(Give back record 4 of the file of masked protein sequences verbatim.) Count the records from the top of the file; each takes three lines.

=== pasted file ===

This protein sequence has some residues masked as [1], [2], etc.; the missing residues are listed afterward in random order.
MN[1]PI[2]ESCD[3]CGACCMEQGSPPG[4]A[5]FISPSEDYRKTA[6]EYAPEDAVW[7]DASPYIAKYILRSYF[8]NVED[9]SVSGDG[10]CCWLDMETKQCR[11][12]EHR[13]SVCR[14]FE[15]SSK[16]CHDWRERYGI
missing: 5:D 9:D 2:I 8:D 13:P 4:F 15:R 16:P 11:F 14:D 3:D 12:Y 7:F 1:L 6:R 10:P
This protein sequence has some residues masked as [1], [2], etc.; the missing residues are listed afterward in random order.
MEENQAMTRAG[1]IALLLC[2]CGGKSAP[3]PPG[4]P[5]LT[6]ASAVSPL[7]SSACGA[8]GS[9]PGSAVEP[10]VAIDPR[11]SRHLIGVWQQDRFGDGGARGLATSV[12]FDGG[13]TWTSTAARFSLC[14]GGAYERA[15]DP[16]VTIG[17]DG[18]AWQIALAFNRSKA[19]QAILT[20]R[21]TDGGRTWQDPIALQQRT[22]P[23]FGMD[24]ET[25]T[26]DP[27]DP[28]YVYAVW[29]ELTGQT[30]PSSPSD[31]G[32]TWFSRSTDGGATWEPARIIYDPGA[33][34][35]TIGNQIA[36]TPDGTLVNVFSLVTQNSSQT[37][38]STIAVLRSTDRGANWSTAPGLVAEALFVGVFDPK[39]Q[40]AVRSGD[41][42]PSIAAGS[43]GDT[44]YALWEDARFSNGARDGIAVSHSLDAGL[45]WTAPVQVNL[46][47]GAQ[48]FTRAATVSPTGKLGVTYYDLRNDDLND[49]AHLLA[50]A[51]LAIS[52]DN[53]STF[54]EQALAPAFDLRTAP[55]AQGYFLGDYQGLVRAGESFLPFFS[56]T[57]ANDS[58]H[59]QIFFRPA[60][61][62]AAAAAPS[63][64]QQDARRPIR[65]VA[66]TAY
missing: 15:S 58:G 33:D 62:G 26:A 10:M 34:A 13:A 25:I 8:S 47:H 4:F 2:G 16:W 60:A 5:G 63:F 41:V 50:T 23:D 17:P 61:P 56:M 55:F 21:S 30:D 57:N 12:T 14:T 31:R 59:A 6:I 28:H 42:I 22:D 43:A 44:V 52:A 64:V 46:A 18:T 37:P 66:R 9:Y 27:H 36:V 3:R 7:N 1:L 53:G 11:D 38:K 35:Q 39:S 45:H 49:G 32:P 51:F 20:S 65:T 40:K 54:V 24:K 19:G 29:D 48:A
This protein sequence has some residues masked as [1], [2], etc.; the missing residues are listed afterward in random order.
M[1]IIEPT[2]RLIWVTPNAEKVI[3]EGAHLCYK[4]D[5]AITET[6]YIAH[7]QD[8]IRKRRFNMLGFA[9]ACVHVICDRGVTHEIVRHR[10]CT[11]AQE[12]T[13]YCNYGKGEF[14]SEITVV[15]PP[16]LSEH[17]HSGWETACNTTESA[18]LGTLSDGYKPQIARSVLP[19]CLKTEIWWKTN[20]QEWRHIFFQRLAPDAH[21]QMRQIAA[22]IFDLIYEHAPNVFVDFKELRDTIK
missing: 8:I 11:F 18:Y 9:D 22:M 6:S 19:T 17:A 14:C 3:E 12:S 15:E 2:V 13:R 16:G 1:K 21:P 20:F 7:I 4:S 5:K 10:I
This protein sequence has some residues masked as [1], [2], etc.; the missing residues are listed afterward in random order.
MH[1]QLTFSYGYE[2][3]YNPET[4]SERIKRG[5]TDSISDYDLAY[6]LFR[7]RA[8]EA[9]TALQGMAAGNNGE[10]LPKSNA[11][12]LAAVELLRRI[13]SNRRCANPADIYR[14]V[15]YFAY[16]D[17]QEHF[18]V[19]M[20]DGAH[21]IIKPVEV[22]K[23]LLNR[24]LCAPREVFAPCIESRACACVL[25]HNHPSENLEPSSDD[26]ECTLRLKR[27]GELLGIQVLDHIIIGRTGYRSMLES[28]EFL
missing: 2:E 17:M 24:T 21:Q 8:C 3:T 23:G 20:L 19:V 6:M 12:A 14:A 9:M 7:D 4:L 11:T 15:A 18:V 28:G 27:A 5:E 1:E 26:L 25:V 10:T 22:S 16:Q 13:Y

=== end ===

This protein sequence has some residues masked as [1], [2], etc.; the missing residues are listed afterward in random order.
MH[1]QLTFSYGYE[2][3]YNPET[4]SERIKRG[5]TDSISDYDLAY[6]LFR[7]RA[8]EA[9]TALQGMAAGNNGE[10]LPKSNA[11][12]LAAVELLRRI[13]SNRRCANPADIYR[14]V[15]YFAY[16]D[17]QEHF[18]V[19]M[20]DGAH[21]IIKPVEV[22]K[23]LLNR[24]LCAPREVFAPCIESRACACVL[25]HNHPSENLEPSSDD[26]ECTLRLKR[27]GELLGIQVLDHIIIGRTGYRSMLES[28]EFL
missing: 2:E 17:M 24:T 21:Q 8:C 3:T 23:G 20:L 19:V 6:M 12:A 14:A 9:M 7:D 4:L 11:T 15:A 18:V 28:G 27:A 5:E 1:E 26:L 25:V 10:T 22:S 16:Q 13:Y